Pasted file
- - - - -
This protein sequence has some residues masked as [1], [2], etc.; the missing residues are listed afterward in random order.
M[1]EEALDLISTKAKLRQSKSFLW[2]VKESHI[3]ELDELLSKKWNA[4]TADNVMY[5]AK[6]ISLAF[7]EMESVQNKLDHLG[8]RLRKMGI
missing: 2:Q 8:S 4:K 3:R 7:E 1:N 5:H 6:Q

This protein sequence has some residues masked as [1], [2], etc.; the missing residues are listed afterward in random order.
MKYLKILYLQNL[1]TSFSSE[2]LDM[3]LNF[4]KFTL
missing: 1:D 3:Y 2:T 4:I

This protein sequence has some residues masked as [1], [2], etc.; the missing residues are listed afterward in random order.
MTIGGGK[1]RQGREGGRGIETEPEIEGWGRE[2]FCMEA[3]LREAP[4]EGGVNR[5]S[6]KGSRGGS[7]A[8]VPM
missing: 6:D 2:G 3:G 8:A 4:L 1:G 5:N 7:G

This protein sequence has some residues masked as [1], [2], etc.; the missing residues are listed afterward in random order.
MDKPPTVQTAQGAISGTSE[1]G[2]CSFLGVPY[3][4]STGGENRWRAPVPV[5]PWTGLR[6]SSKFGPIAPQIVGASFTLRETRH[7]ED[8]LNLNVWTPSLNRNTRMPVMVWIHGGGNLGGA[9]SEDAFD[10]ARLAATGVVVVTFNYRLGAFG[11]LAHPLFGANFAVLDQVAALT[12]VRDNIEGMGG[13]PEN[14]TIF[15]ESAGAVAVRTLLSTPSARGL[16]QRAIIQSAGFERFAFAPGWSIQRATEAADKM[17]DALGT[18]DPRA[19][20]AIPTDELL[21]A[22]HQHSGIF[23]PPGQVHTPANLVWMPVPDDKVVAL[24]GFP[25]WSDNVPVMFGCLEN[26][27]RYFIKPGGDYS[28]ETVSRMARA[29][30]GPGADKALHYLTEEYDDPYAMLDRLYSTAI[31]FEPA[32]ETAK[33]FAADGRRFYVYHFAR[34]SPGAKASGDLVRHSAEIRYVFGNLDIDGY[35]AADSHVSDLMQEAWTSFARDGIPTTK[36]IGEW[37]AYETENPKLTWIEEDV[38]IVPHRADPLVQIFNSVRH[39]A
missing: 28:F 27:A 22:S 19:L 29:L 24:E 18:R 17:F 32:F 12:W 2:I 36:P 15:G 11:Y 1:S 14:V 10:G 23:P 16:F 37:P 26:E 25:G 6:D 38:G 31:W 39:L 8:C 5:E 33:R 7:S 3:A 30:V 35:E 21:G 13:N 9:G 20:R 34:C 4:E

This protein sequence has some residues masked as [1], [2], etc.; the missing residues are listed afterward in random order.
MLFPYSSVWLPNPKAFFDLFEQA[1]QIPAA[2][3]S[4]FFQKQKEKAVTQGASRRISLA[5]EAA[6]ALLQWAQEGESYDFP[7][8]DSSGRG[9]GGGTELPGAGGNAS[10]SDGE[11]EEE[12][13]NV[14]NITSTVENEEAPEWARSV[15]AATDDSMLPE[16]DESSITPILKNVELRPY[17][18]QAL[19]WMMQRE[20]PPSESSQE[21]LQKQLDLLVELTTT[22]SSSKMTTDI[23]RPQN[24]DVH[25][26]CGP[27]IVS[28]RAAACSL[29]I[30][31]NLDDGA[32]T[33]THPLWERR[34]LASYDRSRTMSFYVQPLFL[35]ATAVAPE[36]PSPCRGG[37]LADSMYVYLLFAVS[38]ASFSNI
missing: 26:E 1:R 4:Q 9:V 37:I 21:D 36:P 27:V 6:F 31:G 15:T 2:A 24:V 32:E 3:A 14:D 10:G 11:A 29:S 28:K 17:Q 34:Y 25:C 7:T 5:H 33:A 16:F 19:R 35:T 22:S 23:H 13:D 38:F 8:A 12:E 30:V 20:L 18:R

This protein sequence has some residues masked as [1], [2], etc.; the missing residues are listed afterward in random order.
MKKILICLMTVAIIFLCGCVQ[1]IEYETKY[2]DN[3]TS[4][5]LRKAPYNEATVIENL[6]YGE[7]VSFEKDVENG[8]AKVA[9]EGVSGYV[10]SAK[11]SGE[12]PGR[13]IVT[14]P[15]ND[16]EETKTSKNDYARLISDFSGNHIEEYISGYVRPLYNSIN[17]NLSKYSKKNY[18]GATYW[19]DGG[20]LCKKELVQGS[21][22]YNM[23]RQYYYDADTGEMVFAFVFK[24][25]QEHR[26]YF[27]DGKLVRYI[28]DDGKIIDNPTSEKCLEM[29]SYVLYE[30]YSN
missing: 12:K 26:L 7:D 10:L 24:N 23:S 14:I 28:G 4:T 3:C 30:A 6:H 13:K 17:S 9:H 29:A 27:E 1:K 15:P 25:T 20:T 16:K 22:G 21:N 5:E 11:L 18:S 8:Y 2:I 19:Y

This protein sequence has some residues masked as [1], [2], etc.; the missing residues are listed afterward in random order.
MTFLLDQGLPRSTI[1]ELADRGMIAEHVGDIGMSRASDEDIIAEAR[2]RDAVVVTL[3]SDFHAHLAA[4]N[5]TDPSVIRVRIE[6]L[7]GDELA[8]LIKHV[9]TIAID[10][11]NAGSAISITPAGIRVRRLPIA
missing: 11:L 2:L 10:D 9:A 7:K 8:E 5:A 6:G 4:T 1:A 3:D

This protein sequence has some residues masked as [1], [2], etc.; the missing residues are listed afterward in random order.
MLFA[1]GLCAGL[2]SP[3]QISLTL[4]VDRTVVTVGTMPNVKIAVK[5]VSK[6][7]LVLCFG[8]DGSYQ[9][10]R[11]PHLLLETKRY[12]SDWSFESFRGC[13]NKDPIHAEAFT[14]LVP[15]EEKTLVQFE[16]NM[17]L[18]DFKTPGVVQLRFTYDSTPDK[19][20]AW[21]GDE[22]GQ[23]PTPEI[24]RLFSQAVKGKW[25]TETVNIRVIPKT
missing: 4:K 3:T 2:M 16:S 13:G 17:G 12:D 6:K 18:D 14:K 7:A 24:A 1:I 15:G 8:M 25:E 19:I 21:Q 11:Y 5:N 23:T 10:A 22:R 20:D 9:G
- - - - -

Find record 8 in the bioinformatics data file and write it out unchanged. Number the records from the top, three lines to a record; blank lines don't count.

This protein sequence has some residues masked as [1], [2], etc.; the missing residues are listed afterward in random order.
MLFA[1]GLCAGL[2]SP[3]QISLTL[4]VDRTVVTVGTMPNVKIAVK[5]VSK[6][7]LVLCFG[8]DGSYQ[9][10]R[11]PHLLLETKRY[12]SDWSFESFRGC[13]NKDPIHAEAFT[14]LVP[15]EEKTLVQFE[16]NM[17]L[18]DFKTPGVVQLRFTYDSTPDK[19][20]AW[21]GDE[22]GQ[23]PTPEI[24]RLFSQAVKGKW[25]TETVNIRVIPKT
missing: 4:K 3:T 2:M 16:S 13:G 17:G 12:D 6:K 18:D 14:K 7:A 24:A 1:I 15:G 8:M 25:E 19:I 21:Q 11:Y 5:N 23:T 10:A 22:R 20:D 9:G